Influenza, commonly referred to as flu, is a viral infection that attacks your respiratory system–your nose, throat, and lungs. Influenza should not be confused with stomach flu viruses that can cause vomiting and diarrhea.
Most of the time, particularly in cases involving individuals under the age of 65 who have no underlying health conditions, influenza resolves on its own. Sometimes, however, flu complications can be severe and even result in death. People at higher risk for developing complications are:
- Adults over the age of 65
- Young children under the age of 5, but especially under the age of 6 months
- People with weakened immune systems
- Pregnant women and women up to two weeks after delivery
- People with chronic illnesses
- Obese people
Getting annual influenza and COVID-19 vaccines is critical for your health and the health of those around you, especially during this pandemic period of COVID-19. And because influenza and coronavirus diseases can cause similar symptoms, it is important to know which illness you have contracted.
Receiving the annual flu vaccination can reduce symptoms that might be confused with COVID-19 symptoms. The vaccine can be given as a shot or as a nasal spray. Getting the COVID-19 vaccination can potentially save your life or reduce severe symptoms of COVID-19.
Each year’s seasonal flu vaccine provides protection from the 3-4 influenza viruses that researchers anticipated would be the most common during that year’s flu season. The influenza vaccination is not 100% effective. Some years scientists miscalculate exactly which flu virus will dominate that year. However, there is no question that the influenza vaccine is still your best defense against the flu.
Other steps to protect yourself against the flu include:
- Wash your hands with soap and water for at least 20 seconds.
- Avoid touching your face
- Keep frequently touched surfaces clean
- Avoid sick individuals and stay home at least 24 hours after your fever is gone
- Wear a mask in large crowds where the flu virus is known to be prevalent
The difference between flu symptoms and COVID-19 symptoms
Influenza and COVID-19 are both contagious respiratory diseases caused by viruses. The flu is caused by influenza A and B viruses, while COVID-19 is caused by the SARS-CoV-2 virus. These viruses spread in similar ways and have similar symptoms. And both diseases sometimes present no symptoms, just mild symptoms, or severe symptoms. Because of these similarities, diagnosing which condition you have based on symptoms alone is challenging. You might even have both diseases at the same time. This is one of the reasons that COVID testing is so critical.
There are sometimes differences, however, between flu symptoms and COVID symptoms, as noted in this chart below from the Mayo Clinic.
|Symptom or sign||COVID-19||Flu|
|Runny or stuffy nose||Usually||Usually|
|Fever||Usually||Usually — not always|
|Nausea or vomiting||Sometimes||Sometimes (more common in children)|
|Diarrhea||Sometimes||Sometimes (more common in children)|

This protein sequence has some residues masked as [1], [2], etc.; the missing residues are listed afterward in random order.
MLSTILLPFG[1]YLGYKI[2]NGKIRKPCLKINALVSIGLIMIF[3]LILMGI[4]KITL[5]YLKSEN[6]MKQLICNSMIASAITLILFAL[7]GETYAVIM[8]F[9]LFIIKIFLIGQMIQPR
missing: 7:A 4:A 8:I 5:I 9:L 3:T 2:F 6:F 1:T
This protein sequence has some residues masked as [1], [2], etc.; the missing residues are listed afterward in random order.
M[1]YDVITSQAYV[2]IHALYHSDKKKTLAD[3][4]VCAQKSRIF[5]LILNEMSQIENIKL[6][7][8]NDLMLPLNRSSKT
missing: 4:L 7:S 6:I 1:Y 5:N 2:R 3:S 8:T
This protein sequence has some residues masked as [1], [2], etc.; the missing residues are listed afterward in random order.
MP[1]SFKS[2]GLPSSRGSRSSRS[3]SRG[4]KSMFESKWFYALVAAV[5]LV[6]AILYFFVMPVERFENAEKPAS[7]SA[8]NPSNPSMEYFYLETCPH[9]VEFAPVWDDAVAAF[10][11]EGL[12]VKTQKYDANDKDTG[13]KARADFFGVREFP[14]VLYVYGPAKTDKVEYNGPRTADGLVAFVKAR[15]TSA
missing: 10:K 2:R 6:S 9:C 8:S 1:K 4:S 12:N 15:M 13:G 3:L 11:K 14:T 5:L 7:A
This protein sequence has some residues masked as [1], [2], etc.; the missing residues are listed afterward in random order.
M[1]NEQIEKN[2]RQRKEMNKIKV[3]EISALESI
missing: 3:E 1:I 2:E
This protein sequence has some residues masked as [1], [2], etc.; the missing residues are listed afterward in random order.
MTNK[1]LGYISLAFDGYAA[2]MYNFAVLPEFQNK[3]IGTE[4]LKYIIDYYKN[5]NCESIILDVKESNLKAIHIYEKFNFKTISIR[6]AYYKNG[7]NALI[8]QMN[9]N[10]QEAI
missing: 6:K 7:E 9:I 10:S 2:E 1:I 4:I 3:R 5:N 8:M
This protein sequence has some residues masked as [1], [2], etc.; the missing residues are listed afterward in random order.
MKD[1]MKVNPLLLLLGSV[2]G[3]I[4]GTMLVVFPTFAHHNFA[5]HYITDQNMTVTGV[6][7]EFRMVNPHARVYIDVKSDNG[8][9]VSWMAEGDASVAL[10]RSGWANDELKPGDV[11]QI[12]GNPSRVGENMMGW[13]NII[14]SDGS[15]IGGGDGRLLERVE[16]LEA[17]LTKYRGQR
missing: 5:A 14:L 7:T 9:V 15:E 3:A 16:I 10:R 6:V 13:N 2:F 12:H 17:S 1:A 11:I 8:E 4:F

|Shortness of breath or difficulty breathing
|New loss of taste or smell||Usually (early — often without a runny or stuffy nose)||Rarely|
Note that COVID-19 symptoms generally appear 2-14 days after exposure to SARS-CoV-2, whereas flu symptoms usually appear about 1-4 days after exposure to an influenza virus.
COVID-19 can cause a much more serious illness in some people than influenza COVID-19 can also cause different complications than influenza, such as blood clots and multisystem inflammatory syndrome in children.
The difference between a common cold (with just a runny nose, sneezing and sore throat) and influenza are the following:
- A cold tends to develop slowly, while the flu tends to come on suddenly
- Influenza tends to hit the body much harder, causing more severe symptoms
- Fever, aching muscles, chills, and sweats are common symptoms of the flu
- Headache, persistent cough, stuffy nose, sore throat are common with influenza
- Shortness of breath, fatigue, eye pain can accompany influenza
- Vomiting and diarrhea, though more common in children, often result
The flu will usually go away in about a week or two if you are young and healthy. However, children and adults at high risk may develop complications, including:
- Asthma flare-ups
- Heart problems
- Ear infections
- Acute respiratory distress syndrome
Pneumonia is one of the most severe complications from influenza and can be deadly, especially in older populations.
Call your provider if bed rest, liquids, and medications are not alleviating your flu symptoms. Your provider can prescribe antiviral drugs that may reduce the length of your illness and prevent serious complications.
If you have emergency symptoms with the flu, get medical care right away. For adults, these symptoms include:
- Difficulty breathing
- Chest pain
- Ongoing dizziness
- Severe weakness or muscle pain
Here at Catawba Valley Healthcare, we are committed to giving you the individualized care you deserve. Call us with worrisome flu symptoms at (828) 695-5900.